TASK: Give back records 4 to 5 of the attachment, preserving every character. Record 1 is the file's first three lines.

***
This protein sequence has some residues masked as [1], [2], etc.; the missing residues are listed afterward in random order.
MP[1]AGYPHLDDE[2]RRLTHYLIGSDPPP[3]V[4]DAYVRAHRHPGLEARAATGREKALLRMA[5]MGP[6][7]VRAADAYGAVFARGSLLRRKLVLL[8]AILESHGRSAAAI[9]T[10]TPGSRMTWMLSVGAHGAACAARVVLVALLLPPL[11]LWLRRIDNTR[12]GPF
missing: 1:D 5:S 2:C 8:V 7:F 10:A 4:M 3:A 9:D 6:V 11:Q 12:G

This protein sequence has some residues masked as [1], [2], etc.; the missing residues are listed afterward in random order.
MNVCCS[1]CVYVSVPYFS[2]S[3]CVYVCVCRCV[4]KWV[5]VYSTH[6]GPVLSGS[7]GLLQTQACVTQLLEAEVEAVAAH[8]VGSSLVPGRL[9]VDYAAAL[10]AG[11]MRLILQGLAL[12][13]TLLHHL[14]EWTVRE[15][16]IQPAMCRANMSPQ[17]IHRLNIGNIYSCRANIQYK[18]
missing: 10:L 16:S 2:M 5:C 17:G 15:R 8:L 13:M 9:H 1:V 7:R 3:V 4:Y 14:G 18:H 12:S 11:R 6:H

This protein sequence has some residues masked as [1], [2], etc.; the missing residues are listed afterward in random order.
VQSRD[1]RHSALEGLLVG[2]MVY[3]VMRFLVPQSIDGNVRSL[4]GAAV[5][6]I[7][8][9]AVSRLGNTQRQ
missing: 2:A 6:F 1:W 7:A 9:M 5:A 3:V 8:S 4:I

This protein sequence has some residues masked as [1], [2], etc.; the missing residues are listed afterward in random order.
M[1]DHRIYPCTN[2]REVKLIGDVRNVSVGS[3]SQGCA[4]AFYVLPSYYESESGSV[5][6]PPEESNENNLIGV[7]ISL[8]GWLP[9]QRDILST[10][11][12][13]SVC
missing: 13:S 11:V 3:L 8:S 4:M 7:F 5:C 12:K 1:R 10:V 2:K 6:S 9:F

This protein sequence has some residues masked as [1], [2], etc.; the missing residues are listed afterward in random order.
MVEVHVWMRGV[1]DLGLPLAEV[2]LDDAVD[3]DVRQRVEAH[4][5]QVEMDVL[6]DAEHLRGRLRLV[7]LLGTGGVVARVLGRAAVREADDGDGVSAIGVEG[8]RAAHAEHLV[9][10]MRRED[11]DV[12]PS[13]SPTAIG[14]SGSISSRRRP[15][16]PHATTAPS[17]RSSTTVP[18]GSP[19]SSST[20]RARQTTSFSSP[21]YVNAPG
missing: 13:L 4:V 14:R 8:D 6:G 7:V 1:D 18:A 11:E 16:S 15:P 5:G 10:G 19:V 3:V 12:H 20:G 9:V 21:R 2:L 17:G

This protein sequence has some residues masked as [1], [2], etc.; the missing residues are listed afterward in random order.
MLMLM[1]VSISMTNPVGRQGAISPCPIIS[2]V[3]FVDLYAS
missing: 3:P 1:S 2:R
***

This protein sequence has some residues masked as [1], [2], etc.; the missing residues are listed afterward in random order.
M[1]DHRIYPCTN[2]REVKLIGDVRNVSVGS[3]SQGCA[4]AFYVLPSYYESESGSV[5][6]PPEESNENNLIGV[7]ISL[8]GWLP[9]QRDILST[10][11][12][13]SVC
missing: 13:S 11:V 3:L 8:S 4:M 7:F 5:C 12:K 1:R 10:V 2:K 6:S 9:F

This protein sequence has some residues masked as [1], [2], etc.; the missing residues are listed afterward in random order.
MVEVHVWMRGV[1]DLGLPLAEV[2]LDDAVD[3]DVRQRVEAH[4][5]QVEMDVL[6]DAEHLRGRLRLV[7]LLGTGGVVARVLGRAAVREADDGDGVSAIGVEG[8]RAAHAEHLV[9][10]MRRED[11]DV[12]PS[13]SPTAIG[14]SGSISSRRRP[15][16]PHATTAPS[17]RSSTTVP[18]GSP[19]SSST[20]RARQTTSFSSP[21]YVNAPG
missing: 13:L 4:V 14:R 8:D 6:G 7:V 1:D 18:A 11:E 16:S 15:P 5:G 10:G 19:V 3:V 12:H 20:G 9:V 21:R 2:L 17:G